Dec 15, 2018 | Updated: 09:51 PM EST

Lyme Disease Symptoms, Prevention: Tick Infection Risk Increases Across Ontario

May 20, 2017 07:43 AM EDT

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Lyme disease is known to pester a number of states in the U.S. as of now. However, the Centers for Disease Control and Prevention and other health related agencies are trying their best to warn American citizens in order to reduce victims.

According to CBC, the U.S. Centers for Disease Control and Prevention, the Lyme disease is a condition which affects roughly 300,000 Americans annually. However, some cases were not recorded and the agency believes that the affected rates could go higher. It was then informed that aside from New Jersey and Pennsylvania, New York is among the states recorded with the highest confirmed cases.

With that said, it was mentioned by Dr. Curtis Russell, a biologist with Public Health Ontario that the Lyme disease comes from black-legged ticks. The tick that transmits the disease in Ontario was mentioned to grow in numbers as well. Russel then warned that the tiny arachnids could be found in humid, brushy areas. Symptoms were then described to occur to three and 30 days after a bite. In which would be fever, chills, fatigue, aches, rashes and nervous system complications.

Furthermore, it was also enumerated that the simple ways to protect oneself from the Lyme disease are to stay on a dry path which you should avoid long grass and bushes. The second was noted to be to wear light colored clothes to easily spot ticks and use repellants that contain DEET. The last countermeasures were to check the body parts and to take a bath.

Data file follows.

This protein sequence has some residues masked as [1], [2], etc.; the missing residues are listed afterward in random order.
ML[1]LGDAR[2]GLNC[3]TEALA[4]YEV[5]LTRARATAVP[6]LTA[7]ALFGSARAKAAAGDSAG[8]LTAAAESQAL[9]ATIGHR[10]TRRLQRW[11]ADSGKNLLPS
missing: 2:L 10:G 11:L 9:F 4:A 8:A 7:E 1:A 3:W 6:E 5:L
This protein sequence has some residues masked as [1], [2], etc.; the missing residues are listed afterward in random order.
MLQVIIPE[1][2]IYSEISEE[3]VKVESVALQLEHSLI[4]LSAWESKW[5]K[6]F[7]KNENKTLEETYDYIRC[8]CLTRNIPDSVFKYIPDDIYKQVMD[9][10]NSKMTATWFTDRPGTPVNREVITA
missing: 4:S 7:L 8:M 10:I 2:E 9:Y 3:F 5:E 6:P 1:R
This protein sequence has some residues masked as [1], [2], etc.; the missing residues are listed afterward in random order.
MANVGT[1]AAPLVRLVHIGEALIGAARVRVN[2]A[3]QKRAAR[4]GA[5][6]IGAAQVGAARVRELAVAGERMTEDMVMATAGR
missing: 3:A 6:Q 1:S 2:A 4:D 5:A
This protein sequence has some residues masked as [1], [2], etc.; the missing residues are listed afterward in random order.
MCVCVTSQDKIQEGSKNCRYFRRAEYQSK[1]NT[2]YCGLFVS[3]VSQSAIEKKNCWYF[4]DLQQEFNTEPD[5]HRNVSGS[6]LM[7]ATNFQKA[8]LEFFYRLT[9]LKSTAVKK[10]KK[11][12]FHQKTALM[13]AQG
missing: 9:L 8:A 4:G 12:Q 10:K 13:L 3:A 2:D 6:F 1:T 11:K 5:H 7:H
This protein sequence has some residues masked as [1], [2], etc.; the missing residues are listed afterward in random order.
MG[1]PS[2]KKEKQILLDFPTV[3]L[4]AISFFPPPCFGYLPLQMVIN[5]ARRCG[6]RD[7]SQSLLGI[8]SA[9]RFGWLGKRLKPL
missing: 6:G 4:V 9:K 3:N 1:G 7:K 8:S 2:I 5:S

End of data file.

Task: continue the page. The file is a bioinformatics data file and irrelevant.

Hence, the Senate’s Task Force on Lyme and Tick-Borne Diseases was reported by The LCN to submit a bill package regarding the disease. The first bill was said to be that the State Health Care Quality and Cost Containment Commission should submit a report annually regarding the impact of providing insurance coverage for Lyme and tick-borne disease.

“Because New York State has the third-highest number of confirmed cases of Lyme disease in the nation, we must do everything we can to ensure that our citizens have the information and resources they need to protect themselves from this critical public health issue,” Sen. Joseph A. Griffo, R-Rome explained.

More so, the second bill was identified to be that medical professionals would be properly trained to treat patients with Lyme or other tick-borne diseases. The last was that the commissioner of the Department of Environmental Conservation would make guidelines on how to reduce exposure to ticks. However, only the first and second was stated to pass the Senate but didn’t have a vote in the Assembly.

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